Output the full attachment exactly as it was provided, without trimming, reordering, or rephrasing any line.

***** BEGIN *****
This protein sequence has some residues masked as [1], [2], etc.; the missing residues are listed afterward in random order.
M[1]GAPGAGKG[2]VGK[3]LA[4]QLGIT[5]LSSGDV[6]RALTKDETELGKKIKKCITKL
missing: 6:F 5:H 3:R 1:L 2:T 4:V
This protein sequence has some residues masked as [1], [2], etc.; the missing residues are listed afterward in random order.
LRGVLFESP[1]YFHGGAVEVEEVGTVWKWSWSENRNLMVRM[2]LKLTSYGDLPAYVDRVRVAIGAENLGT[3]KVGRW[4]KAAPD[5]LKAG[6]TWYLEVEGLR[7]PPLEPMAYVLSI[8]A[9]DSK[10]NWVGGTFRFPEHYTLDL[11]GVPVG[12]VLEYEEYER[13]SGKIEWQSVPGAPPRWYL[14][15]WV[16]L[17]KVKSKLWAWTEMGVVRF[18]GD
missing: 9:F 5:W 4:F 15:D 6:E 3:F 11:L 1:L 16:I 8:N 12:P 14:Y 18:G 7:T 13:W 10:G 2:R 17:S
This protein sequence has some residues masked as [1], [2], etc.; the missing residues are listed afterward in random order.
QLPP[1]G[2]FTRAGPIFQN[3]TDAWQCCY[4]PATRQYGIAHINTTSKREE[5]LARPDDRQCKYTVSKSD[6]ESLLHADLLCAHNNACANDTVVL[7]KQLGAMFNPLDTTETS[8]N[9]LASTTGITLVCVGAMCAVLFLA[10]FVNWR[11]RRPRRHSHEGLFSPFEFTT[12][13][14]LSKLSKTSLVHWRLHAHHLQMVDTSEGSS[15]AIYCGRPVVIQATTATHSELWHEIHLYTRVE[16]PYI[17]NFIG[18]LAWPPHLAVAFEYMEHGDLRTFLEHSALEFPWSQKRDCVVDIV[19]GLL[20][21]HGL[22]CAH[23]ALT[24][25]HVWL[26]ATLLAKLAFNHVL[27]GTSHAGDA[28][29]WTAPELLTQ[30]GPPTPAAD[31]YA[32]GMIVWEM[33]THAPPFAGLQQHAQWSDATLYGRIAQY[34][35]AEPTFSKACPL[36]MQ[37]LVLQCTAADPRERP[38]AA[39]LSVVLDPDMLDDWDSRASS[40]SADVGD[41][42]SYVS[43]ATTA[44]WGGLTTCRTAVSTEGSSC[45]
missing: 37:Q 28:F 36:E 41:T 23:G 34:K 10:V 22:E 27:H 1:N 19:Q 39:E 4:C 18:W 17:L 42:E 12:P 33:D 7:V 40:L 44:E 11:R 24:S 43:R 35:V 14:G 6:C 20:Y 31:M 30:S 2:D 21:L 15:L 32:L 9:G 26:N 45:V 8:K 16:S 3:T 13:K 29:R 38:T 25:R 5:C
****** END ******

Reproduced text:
This protein sequence has some residues masked as [1], [2], etc.; the missing residues are listed afterward in random order.
M[1]GAPGAGKG[2]VGK[3]LA[4]QLGIT[5]LSSGDV[6]RALTKDETELGKKIKKCITKL
missing: 6:F 5:H 3:R 1:L 2:T 4:V
This protein sequence has some residues masked as [1], [2], etc.; the missing residues are listed afterward in random order.
LRGVLFESP[1]YFHGGAVEVEEVGTVWKWSWSENRNLMVRM[2]LKLTSYGDLPAYVDRVRVAIGAENLGT[3]KVGRW[4]KAAPD[5]LKAG[6]TWYLEVEGLR[7]PPLEPMAYVLSI[8]A[9]DSK[10]NWVGGTFRFPEHYTLDL[11]GVPVG[12]VLEYEEYER[13]SGKIEWQSVPGAPPRWYL[14][15]WV[16]L[17]KVKSKLWAWTEMGVVRF[18]GD
missing: 9:F 5:W 4:F 15:D 6:E 3:F 11:L 1:L 16:I 8:N 12:P 14:Y 18:G 7:T 13:W 10:G 2:R 17:S
This protein sequence has some residues masked as [1], [2], etc.; the missing residues are listed afterward in random order.
QLPP[1]G[2]FTRAGPIFQN[3]TDAWQCCY[4]PATRQYGIAHINTTSKREE[5]LARPDDRQCKYTVSKSD[6]ESLLHADLLCAHNNACANDTVVL[7]KQLGAMFNPLDTTETS[8]N[9]LASTTGITLVCVGAMCAVLFLA[10]FVNWR[11]RRPRRHSHEGLFSPFEFTT[12][13][14]LSKLSKTSLVHWRLHAHHLQMVDTSEGSS[15]AIYCGRPVVIQATTATHSELWHEIHLYTRVE[16]PYI[17]NFIG[18]LAWPPHLAVAFEYMEHGDLRTFLEHSALEFPWSQKRDCVVDIV[19]GLL[20][21]HGL[22]CAH[23]ALT[24][25]HVWL[26]ATLLAKLAFNHVL[27]GTSHAGDA[28][29]WTAPELLTQ[30]GPPTPAAD[31]YA[32]GMIVWEM[33]THAPPFAGLQQHAQWSDATLYGRIAQY[34][35]AEPTFSKACPL[36]MQ[37]LVLQCTAADPRERP[38]AA[39]LSVVLDPDMLDDWDSRASS[40]SADVGD[41][42]SYVS[43]ATTA[44]WGGLTTCRTAVSTEGSSC[45]
missing: 37:Q 28:F 36:E 41:T 23:G 34:K 10:V 22:E 27:H 1:N 19:Q 39:E 4:C 18:W 17:L 42:E 12:P 33:D 7:V 40:L 44:E 11:R 24:S 43:R 35:V 14:G 6:C 20:Y 31:M 30:S 2:D 21:L 15:L 32:L 9:G 26:N 45:V 8:K 16:S 3:T 13:K 29:R 38:T 25:R 5:C